Irish Examiner: “Making Cents: The step-by-step guide to securing a mortgage”

Irish Examiner: “Making Cents: The step-by-step guide to securing a mortgage”

Posted on 06Aug

Irish Examiner: “Making Cents: The step-by-step guide to securing a mortgage”

by MyMortgagesCategories UncategorisedTags , , , , , , ,

By Grainne McGuinnes,  August 05, 2019

I was recently contacted by a reader who wanted advice on how a possible move to contract work would affect their chances of buying their first home The reader is considering a move to a ‘full-time maternity leave contract’ due to restrictions in the hours at their current role.

The reader works for and will continue to work for a Government body, where they are on a salary scale as a senior professional. They have a strong track record of consistent work and steady savings but wondered would a move mean they could not get a mortgage. For an answer and some advice, I turned to Joey Sheahan, who is Head of Credit with

“Permanency in employment is certainly a pretty significant deciding factor when applying for a mortgage,” Mr Sheahan said.


However, it is not prescriptive, and banks will take other factors into account. The good news is that is sounds like you are in a pretty good position – having a proven track record of income and earnings.

Other readers in similar positions should also take heart, a lack of permanency isn’t a dealbreaker. Mr Sheahan says consistency of salary or income is what the lenders need to see.

“In general, mortgage applicants who are not permanent can still be considered for a mortgage once they can show continuous employment at similar income levels for a period of time,” he explained.


Each case is assessed on its own merits and each individual bank will choose who they will lend based on their own criteria. But certainly, I would be hopeful of securing approval in these circumstances.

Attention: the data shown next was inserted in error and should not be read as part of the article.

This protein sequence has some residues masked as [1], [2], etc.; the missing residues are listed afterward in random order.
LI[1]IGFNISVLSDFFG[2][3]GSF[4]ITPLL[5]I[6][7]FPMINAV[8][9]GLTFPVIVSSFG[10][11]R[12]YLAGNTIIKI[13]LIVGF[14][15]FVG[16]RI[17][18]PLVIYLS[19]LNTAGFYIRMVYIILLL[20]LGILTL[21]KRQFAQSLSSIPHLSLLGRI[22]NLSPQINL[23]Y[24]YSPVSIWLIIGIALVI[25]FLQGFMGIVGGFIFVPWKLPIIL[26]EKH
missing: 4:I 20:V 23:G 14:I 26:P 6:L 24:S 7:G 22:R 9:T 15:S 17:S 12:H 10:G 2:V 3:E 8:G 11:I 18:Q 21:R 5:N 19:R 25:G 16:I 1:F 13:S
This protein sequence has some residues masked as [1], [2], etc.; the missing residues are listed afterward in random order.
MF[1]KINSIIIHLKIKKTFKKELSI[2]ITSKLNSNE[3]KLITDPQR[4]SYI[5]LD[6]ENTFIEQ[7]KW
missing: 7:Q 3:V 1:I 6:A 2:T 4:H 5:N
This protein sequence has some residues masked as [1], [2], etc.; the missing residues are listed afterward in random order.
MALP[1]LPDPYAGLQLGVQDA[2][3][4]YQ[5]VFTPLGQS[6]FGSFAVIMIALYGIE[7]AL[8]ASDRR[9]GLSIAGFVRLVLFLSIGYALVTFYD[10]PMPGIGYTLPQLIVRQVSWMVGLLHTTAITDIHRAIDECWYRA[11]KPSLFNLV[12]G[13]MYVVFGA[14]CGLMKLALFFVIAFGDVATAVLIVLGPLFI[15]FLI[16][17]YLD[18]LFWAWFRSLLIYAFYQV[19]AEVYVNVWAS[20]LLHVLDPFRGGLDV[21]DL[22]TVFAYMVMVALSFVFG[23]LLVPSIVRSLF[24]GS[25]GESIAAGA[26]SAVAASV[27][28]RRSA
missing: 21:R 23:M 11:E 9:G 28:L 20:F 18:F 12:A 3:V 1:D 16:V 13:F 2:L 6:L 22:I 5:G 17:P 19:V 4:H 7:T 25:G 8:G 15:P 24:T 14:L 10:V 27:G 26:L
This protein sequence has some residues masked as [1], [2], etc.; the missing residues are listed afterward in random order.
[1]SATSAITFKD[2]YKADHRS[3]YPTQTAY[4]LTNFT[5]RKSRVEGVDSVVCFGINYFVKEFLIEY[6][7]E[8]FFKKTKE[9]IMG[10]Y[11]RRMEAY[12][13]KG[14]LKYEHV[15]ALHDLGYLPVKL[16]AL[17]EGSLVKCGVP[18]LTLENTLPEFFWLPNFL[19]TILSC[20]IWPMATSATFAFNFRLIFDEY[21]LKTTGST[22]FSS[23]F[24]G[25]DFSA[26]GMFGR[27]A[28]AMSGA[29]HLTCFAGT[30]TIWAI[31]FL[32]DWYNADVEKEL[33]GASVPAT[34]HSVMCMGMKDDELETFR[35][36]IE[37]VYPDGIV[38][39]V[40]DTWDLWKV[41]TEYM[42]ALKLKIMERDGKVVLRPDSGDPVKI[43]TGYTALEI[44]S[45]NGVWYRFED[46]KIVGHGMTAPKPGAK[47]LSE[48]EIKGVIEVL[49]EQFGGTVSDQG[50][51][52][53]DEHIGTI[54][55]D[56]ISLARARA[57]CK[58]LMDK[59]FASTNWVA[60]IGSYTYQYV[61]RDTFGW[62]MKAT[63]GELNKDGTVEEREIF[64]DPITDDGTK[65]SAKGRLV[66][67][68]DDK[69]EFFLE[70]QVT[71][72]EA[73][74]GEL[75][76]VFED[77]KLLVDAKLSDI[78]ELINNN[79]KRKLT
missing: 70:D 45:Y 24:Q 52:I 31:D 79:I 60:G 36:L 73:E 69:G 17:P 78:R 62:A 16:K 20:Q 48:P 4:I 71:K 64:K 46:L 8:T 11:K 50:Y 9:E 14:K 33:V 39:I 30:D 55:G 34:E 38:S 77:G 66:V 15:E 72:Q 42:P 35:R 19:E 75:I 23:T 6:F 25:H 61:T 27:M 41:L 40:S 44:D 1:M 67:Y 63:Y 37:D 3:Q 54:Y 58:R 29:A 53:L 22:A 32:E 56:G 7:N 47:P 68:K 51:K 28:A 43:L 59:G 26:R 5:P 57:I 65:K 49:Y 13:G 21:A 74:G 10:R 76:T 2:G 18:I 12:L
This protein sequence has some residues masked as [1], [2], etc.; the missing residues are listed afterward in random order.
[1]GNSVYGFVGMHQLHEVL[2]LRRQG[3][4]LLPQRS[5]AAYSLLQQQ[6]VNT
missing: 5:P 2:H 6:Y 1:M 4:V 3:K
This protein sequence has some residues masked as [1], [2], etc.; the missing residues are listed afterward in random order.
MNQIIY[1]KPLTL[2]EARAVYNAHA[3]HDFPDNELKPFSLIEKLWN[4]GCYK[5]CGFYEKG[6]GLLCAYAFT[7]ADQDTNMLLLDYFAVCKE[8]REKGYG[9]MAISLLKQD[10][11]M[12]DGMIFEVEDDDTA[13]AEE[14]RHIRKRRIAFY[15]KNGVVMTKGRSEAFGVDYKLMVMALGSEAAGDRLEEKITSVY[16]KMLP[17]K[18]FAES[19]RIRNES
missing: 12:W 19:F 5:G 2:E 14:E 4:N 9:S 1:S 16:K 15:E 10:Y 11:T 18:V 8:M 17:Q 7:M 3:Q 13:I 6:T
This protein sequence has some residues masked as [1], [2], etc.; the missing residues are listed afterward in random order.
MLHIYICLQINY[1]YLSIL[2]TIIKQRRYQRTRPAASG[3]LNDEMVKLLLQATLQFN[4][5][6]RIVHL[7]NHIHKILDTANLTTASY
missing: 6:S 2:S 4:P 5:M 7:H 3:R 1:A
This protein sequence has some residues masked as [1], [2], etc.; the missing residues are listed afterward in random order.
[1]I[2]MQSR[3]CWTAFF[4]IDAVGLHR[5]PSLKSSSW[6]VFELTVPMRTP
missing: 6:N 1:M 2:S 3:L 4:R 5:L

He also offered some general advice that readers might find of use in advance of submitting an application.

  • Steps you should take to boost chances of approval:

  • Rent – ensure this is paid through your bank account as a bank will not accept this as proven repayment ability unless it is evidenced on your bank statement.
  • Overdrafts – even if you have an approved overdraft facility, it is better not to use it on a regular basis.
  • Credit cards – ensure balances are cleared each month. Aside from their portraying a better picture of the applicant, this will save interest as some credit card companies charge up to 18%.
  • Loans – ensure all monthly repayments are fully up to date.
  • Savings – transfer your savings into one account and save a regular amount each month – do not make any withdrawals from this dedicated savings account.

Mr Sheahan said any first-time buyers (FTB) should also refer to this checklist of items, which will be needed to complete an application. It gives a clear idea of how far in advance a FTB should start putting their finances in order when looking for a mortgage. You can expect to be asked for: Photo Identification; P60 for last year; Pay Slips – six most recent; Certificate of Income – to be completed and stamped by employer; Current Account Statements – last six months; Savings Account Statements – last six months; Credit Card Statements – last six months; Loan/Mortgage Statements – last 12 months.

Another factor that could make a big difference for FTBs would be a loosening of the CBI mortgage lending limits to allow house hunters borrow up to four times their income.

“The growth of new mortgage volumes has slowed – there are many people on good incomes that can’t buy at present because of a lack of houses at the right price and restrictive Central Bank lending rules,” Mr Sheahan says.

“While we don’t want to go back to the crazy days when drawdowns topped €40bn, the current volume (at €9bn) seems too low to satisfy demand. €15bn would seem about right, but the cost of building houses is such that many developers are struggling to deliver homes for less than €300,000.

“The affordability sweet spot is between €250,000 and €300,000, but too many developments start above that and while the home buyers are on good incomes, the current Central Bank rules prevent many from qualifying, which is why they need this additional Government support.”

“Some flexibility in the rules would certainly be welcomed.”


MyMortgages Limited trading as is regulated by the Central Bank of Ireland.


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